We have lots of articles with advice on how to navigate the entire process of moving jobs on our news page so do check out the latest posting. This page, however, should give you a good summary and we hope this is a useful guide which will improve your interview success rate.
Arrive between 5 and 10 minutes before your meeting. Give yourself enough time to go through whatever sign-in procedures the company might have. Arriving early will also give you a chance to acclimatise to the environment and relax. This will help you to settle your nerves, feel more confident and ready to make a great first impression!
First impressions go a long way and are formed very quickly, whilst you can recover from a poor start, it's best to create a good one in the first place. Remember people are forming an opinion of you as soon as you walk in the door, everyone you interact with from the receptionist onwards might be forming an opinion, so get in the zone before you walk into the office. Some people find it easy to 'switch on' and get focussed, others find it a little harder but it's essential you have a way of getting yourself into a positive frame of mind.
When you meet your interviewer, face them, smile, look them in the eye and establish rapport. Saying something positive, perhaps commenting on the nice offices or finding common ground between you and the interviewer is always a really good way of breaking the ice and getting off on the right foot.
Be open, honest and sincere. An employer wants to get to know you so don't be too defensive and put walls up. The interview should be a meeting of minds and a positive two way process where you are learning more about each other, try not to see the interview as some sort of trial to be endured. Obviously, it's important that you show your best side to a potential employer so focus on your positives and make sure you engage with the interviewer on a personal level and really sell your professional achievements, it's okay to blow your trumpet where you have something to blow it about!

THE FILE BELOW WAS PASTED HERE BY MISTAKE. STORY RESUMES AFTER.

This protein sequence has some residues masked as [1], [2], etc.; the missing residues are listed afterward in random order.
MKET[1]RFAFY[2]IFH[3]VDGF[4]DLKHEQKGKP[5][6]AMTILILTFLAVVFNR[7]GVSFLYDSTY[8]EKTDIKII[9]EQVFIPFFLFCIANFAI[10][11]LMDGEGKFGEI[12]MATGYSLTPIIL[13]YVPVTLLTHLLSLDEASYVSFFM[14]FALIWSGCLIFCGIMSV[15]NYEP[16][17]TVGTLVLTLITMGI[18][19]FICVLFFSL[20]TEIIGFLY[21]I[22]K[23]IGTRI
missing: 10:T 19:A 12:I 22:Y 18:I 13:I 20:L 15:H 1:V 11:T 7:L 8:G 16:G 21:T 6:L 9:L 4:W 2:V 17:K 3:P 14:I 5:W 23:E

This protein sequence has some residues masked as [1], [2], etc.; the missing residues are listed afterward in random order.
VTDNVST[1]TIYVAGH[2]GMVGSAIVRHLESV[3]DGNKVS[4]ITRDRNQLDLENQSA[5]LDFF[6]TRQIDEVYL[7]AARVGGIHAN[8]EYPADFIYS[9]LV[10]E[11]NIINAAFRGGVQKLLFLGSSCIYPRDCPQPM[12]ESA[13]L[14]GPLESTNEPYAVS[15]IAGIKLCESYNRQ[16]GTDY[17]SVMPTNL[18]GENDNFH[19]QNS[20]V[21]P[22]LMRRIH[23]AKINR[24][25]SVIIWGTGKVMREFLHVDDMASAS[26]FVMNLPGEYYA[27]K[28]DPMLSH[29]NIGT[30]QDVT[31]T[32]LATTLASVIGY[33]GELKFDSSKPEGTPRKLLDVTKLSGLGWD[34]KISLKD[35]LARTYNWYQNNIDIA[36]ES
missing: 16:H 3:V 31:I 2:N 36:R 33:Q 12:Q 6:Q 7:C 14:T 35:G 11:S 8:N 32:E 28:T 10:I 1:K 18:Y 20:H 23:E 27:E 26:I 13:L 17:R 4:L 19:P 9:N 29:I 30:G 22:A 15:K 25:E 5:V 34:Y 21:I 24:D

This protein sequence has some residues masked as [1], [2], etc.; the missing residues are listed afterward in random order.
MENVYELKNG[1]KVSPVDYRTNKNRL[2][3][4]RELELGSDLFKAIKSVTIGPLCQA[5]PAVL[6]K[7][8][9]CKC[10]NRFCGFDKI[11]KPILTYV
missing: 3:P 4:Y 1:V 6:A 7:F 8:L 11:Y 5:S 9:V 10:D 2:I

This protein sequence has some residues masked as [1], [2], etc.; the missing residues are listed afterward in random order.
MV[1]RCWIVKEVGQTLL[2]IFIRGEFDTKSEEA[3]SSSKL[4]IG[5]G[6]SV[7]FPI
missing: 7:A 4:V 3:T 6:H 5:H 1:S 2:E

Listen to the questions you are asked and answer them. If you don't understand a question then say so. If you are naturally succict, make and effort to expand a little bit when giving your answers, if you tend to waffle, try and be more succinct - read the body language and engage your audience. It's okay to ask if your interviewer would like you to expand and answer or shorten it. As you talk, try and give examples where you can and if you can quote numbers, percentages and stats it will really enhance your credibility.
When you are given the chance to ask questions, ask whatever you like, remember that this is your chance to find out about the company as much as it is their chance to find out about you! You should always have a question or two to hand in a first interview but try not to take too much time with questions - remember there is always much more time to ask questions in a second interview where you can really get into depth. If you can't think of a question, ask the person interviewing you why they chose to join the company - it's always a good way of getting an insight into the organisation you might be joining.
If you have enough confidence and you have built rapport, you might even ask the interviewer what they think of you and what their reservations might be.
At the end of the interview, leave the interviewer with an equally positive last impression as the first.
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